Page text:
Where the employer-employee relationship has been ascertained, the employer becomes bound by the statutory requirements pertaining, though not limited, to terms and conditions of employment, labor relations and
post-employment. But the law has likewise provided for situations where, although the application of the aforementioned four-fold test will not establish an employer-employee relationship, a person or employer who contracts with another for the performance of the former's work or of any work, nevertheless becomes liable to the employees of the contractor. Articles 106, 107 and 109 of the Labor Code provide:

Art. 106. Contractor or subcontractor Whenever an employer enters into a contract with another person for the performance of the former's work, the employees of the contractor and of the latter's subcontractor, if any, shall be paid in accordance with the provisions of this Code.

In the event that the contractor or subcontractor fails to pay the wages of his employees in accordance with this Code, the employer shall be jointly and severally liable with his contractor or subcontractor to such employees to the extent of the work performed under the contract, in the same manner and extent that he is liable to employees directly employed by him.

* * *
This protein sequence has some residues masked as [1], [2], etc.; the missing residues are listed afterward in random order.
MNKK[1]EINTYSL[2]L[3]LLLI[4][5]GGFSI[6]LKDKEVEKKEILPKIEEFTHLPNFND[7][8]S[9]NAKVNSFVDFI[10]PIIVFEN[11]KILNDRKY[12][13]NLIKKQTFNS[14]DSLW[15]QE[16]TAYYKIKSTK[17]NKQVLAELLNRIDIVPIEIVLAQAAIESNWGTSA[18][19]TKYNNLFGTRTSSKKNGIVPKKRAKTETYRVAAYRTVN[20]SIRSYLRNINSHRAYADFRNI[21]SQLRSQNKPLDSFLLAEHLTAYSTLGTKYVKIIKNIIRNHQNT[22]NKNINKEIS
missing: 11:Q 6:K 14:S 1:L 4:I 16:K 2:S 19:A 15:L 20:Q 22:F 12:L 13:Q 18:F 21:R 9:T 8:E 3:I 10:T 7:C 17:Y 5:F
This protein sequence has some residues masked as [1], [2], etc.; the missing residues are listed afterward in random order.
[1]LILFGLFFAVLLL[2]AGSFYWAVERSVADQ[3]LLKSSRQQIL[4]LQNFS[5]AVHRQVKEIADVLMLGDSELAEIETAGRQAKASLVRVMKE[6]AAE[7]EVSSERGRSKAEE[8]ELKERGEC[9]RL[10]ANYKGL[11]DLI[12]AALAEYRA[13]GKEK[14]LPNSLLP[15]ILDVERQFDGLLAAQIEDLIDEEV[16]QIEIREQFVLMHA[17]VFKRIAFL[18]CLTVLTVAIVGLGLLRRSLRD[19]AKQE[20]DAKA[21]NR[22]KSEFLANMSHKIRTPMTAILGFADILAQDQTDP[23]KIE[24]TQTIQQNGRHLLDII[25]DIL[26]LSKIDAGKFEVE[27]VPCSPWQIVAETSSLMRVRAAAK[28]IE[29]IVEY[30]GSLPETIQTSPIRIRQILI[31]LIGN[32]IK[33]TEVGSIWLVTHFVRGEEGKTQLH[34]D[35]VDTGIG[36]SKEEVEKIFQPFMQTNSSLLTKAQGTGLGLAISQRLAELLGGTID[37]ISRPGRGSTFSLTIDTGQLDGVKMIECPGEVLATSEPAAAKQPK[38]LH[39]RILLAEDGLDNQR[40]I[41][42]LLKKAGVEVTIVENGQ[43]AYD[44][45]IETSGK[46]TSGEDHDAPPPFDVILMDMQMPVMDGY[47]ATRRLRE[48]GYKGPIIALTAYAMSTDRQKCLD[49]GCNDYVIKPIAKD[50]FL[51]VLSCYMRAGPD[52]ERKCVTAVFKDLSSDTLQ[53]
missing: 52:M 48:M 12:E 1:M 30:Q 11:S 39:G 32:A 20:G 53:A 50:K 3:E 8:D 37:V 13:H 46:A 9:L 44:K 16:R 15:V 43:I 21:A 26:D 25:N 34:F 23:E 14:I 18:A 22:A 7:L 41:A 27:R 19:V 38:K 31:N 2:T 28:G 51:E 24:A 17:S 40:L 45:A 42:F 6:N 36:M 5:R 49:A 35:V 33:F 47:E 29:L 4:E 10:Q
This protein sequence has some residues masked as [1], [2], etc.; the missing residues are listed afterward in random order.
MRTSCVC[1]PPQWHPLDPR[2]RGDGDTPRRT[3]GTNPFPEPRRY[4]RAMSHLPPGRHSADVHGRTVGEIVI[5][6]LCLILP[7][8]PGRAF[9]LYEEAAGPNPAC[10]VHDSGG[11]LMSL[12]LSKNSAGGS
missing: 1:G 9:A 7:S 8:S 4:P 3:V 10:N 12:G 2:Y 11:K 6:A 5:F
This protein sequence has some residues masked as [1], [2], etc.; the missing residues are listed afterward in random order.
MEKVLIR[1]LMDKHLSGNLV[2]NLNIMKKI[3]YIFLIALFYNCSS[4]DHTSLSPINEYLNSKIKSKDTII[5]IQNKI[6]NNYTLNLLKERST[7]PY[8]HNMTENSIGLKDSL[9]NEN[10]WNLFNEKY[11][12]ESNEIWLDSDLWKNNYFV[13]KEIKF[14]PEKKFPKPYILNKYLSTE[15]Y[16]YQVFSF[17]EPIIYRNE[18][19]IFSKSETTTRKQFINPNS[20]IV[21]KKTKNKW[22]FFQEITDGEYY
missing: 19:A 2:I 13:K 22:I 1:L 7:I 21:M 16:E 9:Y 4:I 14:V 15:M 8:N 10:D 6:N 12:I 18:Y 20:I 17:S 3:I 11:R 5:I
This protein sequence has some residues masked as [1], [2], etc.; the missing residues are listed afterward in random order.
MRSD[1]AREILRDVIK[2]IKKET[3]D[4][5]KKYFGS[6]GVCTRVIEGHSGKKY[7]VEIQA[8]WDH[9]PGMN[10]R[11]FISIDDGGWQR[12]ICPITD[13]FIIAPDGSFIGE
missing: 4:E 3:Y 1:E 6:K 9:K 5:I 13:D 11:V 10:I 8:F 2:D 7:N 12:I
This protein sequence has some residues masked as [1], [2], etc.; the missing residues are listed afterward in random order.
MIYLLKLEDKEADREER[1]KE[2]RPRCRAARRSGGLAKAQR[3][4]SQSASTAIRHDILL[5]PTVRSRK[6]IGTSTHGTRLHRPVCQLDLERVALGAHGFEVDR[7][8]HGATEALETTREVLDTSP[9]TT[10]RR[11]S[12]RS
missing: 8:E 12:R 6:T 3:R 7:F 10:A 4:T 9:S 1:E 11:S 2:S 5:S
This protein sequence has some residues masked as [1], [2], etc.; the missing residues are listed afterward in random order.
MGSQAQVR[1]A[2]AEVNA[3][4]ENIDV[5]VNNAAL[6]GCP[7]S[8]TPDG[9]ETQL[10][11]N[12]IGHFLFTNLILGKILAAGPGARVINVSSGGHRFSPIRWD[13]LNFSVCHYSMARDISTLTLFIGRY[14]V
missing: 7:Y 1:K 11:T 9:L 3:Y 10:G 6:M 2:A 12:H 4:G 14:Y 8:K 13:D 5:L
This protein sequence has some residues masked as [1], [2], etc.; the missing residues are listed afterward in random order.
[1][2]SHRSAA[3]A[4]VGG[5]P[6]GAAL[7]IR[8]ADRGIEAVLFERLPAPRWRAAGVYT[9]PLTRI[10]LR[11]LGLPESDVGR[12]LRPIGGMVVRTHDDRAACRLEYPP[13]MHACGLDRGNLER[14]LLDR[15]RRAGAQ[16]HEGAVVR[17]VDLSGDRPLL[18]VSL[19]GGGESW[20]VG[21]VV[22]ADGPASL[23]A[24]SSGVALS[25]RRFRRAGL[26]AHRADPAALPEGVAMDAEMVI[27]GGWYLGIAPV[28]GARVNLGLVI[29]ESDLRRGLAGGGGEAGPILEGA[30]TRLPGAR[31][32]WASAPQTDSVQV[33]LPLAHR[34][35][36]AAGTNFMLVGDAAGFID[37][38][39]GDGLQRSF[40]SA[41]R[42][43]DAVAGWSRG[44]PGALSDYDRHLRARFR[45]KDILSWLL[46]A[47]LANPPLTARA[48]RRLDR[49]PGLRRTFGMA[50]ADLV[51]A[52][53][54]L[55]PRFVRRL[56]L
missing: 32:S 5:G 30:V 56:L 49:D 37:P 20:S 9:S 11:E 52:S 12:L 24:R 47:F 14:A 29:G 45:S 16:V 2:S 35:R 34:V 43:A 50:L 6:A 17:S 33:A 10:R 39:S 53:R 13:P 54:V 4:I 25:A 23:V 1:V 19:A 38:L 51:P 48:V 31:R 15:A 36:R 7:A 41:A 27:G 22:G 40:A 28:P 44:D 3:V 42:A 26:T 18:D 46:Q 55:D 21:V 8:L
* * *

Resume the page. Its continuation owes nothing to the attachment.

xxx xxx xxx

There is labor-only contracting where the person supplying workers to an employer does not have substantial capital or investment, in the form of tools, equipment, machineries, work premises, among others and the workers recruited and placed by such persons, are performing activities which are directly related to the principal business of such employer. In such cases, the person or intermediary shall be considered merely as an agent of the employer who shall be responsible to the workers in the same manner and extent as if the latter were directly employed by him.

Art. 107. Indirect employer. The provisions of the immediately preceding Article shall likewise apply to any person, partnership, association or corporation which, not being an employer, contracts with an independent contractor for the performance of any work, task, job or project.

Art. 109. Solidary liability The provisions of existing laws to the contrary notwithstanding, every employer or indirect employer shall be held responsible with his contractor or subcontractor for any violation of any provision of this Code. For purposes of determining the extent of their civil liability under this Chapter, they shall be considered as direct employers.

The import Of the foregoing provisions was enunciated in the case of Philippine Bank of Communications v. National Labor Relations Commission, 146 SCRA 347 (1986):